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Swedish Meatballs with Gluten-Free, Dairy-Free Substitutions

Swedish Meatballs with Gluten-Free, Dairy-Free Substitutions

From the kitchen of Jan Warner

With gluten-free & dairy-free substitutions and additional instructions by Erik & Mary Warner

Ingredients

3 pounds ground beef

1 ½ pounds ground veal or lamb

1 ½ pounds ground pork

2 eggs

1 finely chopped onion

Crackers or breadcrumbs (use gluten-free bread, like Canyon Bakehouse, or cooked quinoa as gluten-free substitute)

Milk (use oat milk or almond milk as dairy-free substitute)

Nutmeg to taste (1/2 – 2 teaspoons – grinding fresh nutmeg enhances flavor)

Salt & pepper to taste


Preheat oven to 375 degrees Fahrenheit.

Mix well-thawed meat in a very large mixing bowl. Mix in eggs and onion. Add milk and crackers or breadcrumbs (the smaller the crackers or bread, the finer the texture of the meatballs). If using quinoa, be sure to cook it first.

Add enough milk and crackers, bread, or quinoa to ensure the meatballs hold together without being too sticky.

Mix in spices thoroughly.

Form meat into small balls approximately 1 ½ inch in diameter. A small scoop (#70 or .5 ounce) will ensure uniformity and make this process faster. If using a scoop, roll each ball between your hands to give them a consistent round shape.

Mixing bowl with the last of the Swedish meatball mix and small scoop for forming meatballs, December 2021.
Mixing bowl with the last of the Swedish meatball mix and small scoop for forming meatballs, December 2021.

Place meatballs on baking sheets lined with parchment paper. (Parchment paper is optional, but it makes removal of meatballs and cleanup easier.)

Placing meatballs on a parchment-lined baking sheet. Each scooped meatball was rolled between hands to smooth out the shape. December 2021.
Placing meatballs on a parchment-lined baking sheet. Each scooped meatball was rolled between hands to smooth out the shape. December 2021.

Bake meatballs for 10 minutes, then turn them over and bake for another 10 minutes.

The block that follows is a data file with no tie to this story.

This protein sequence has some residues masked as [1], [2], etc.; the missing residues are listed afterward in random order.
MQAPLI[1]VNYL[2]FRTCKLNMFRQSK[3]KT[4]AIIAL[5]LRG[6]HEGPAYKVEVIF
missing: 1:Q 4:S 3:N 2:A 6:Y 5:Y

After baking, transfer meatballs to a frying pan to brown them and finish cooking. Save the drippings in a separate pot or pan to make the Swedish meatball gravy or sauce.

After the meatballs are baked in the oven until cooked through (20 minutes total), they are browned in a cast iron skillet. December 2021.
After the meatballs are baked in the oven until cooked through (20 minutes total), they are browned in a cast iron skillet. December 2021.

Swedish Meatball Sauce

You can make as much or as little sauce as you like for your Swedish meatballs, so there are no exact measurements given.

Add beef stock to the meatball drippings in a sauce pot and bring to a simmer. Add half-and-half to give it a creamy texture. For a dairy-free version, substitute oat milk or a soy sour cream substitute, like Tofutti. If using Tofutti, a little goes a long way. Melt 2 or 3 tablespoons into the sauce. Add more as needed.

A traditional Swedish meatball recipe calls for milk and half-and-half for the sauce. To make it dairy-free, use Tofutti sour cream substitute. December 2021.
A traditional Swedish meatball recipe calls for milk and half-and-half for the sauce. To make it dairy-free, use Tofutti sour cream substitute. December 2021.

Add nutmeg to taste.

Once sauce is hot, thicken to desired consistency with a flour rue, cornstarch, or potato flakes. We prefer potato flakes as our gluten-free thickener because it provides a nicer texture. If using potato flakes, add a small amount at a time to allow the flakes to fully absorb the liquid. This will prevent the sauce from becoming too thick too fast.


The Story Behind the Recipe

Okay, now that the recipe is at the top of the post for those who want it immediately and don’t care to read a story about it first (a position we have been in all to often on the internet when it comes to recipes!), here’s the story behind it.

If we had to pick one food tradition that is solid in the larger Warner family, it would be eating Swedish meatballs at Christmas. We add other Swedish items (lefse, fruit soup, herring, Swedish almond cake) as desired, but the meatballs are a given.

Erik’s mom, Jan Warner, taught him this recipe over the years. Her mother’s family was Swedish, with her grandmother, Amanda Sundquist speaking Swedish to her when she was young.

The typed recipe we got from Jan was a little short on instructions, but that’s because she’s been making Swedish meatballs for so long that she doesn’t really need the instructions. With Erik’s help (who is also getting to a point where he doesn’t need instructions), I have filled in the details.

While the basics of the recipe don’t change much, minor adjustments are made each year based on what meat is available and the dietary needs of family members. Because a number of family members have developed food allergies, we’ve figured out gluten-free and dairy-free substitutions.

The nutmeg really makes this recipe, so we are not sparing with it.

The photos above were taken during our Christmas 2021 Swedish meatball-making session. We made a double batch of meatballs, which ended up producing 237 meatballs (but who’s counting?). That is A LOT of meatballs.

We intended to join the larger family for a Christmas gathering at Jan’s, but I was sick. With Covid Omicron making the rounds, I didn’t want to pass what I had on to anyone else. (It wasn’t Covid, thankfully.) Erik dropped the meatballs off and the family made a dent in the pile but didn’t finish them. We have been working on the leftovers, which is a pleasure.

I hope you enjoy the recipe for this family favorite.

Wishing you a happy and healthy 2022!

Thoughtful comments welcome.